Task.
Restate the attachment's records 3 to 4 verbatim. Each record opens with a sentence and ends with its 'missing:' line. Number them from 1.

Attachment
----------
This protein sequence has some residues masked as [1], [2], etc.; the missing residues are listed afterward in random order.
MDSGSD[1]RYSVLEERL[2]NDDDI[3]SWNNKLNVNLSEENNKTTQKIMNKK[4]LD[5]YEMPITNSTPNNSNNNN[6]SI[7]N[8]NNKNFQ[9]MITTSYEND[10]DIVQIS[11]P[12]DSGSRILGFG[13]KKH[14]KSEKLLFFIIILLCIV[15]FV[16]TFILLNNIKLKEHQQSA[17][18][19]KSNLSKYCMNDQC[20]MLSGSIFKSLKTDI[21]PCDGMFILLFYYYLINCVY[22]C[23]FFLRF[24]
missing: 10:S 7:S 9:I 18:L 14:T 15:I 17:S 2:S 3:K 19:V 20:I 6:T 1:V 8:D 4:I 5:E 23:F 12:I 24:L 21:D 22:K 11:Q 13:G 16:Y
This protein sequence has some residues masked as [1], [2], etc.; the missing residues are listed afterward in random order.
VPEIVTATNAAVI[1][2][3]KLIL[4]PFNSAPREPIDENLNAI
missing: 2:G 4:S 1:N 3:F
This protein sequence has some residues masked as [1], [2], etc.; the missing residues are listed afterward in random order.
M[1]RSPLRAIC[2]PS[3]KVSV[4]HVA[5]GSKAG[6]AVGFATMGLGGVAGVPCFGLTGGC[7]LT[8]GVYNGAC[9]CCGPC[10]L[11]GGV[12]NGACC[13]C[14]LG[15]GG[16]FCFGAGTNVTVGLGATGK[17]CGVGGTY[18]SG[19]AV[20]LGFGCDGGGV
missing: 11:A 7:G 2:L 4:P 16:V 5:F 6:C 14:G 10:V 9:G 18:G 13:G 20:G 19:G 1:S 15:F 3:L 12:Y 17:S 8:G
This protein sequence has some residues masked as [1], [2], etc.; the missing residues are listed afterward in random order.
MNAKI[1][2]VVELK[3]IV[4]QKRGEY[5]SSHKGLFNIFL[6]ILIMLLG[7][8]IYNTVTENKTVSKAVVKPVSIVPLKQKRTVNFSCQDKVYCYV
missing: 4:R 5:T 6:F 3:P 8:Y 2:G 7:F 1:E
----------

This protein sequence has some residues masked as [1], [2], etc.; the missing residues are listed afterward in random order.
M[1]RSPLRAIC[2]PS[3]KVSV[4]HVA[5]GSKAG[6]AVGFATMGLGGVAGVPCFGLTGGC[7]LT[8]GVYNGAC[9]CCGPC[10]L[11]GGV[12]NGACC[13]C[14]LG[15]GG[16]FCFGAGTNVTVGLGATGK[17]CGVGGTY[18]SG[19]AV[20]LGFGCDGGGV
missing: 11:A 7:G 2:L 4:P 16:V 5:F 6:C 14:G 10:V 9:G 18:G 13:G 20:G 19:G 1:S 15:F 3:L 12:Y 17:S 8:G
This protein sequence has some residues masked as [1], [2], etc.; the missing residues are listed afterward in random order.
MNAKI[1][2]VVELK[3]IV[4]QKRGEY[5]SSHKGLFNIFL[6]ILIMLLG[7][8]IYNTVTENKTVSKAVVKPVSIVPLKQKRTVNFSCQDKVYCYV
missing: 4:R 5:T 6:F 3:P 8:Y 2:G 7:F 1:E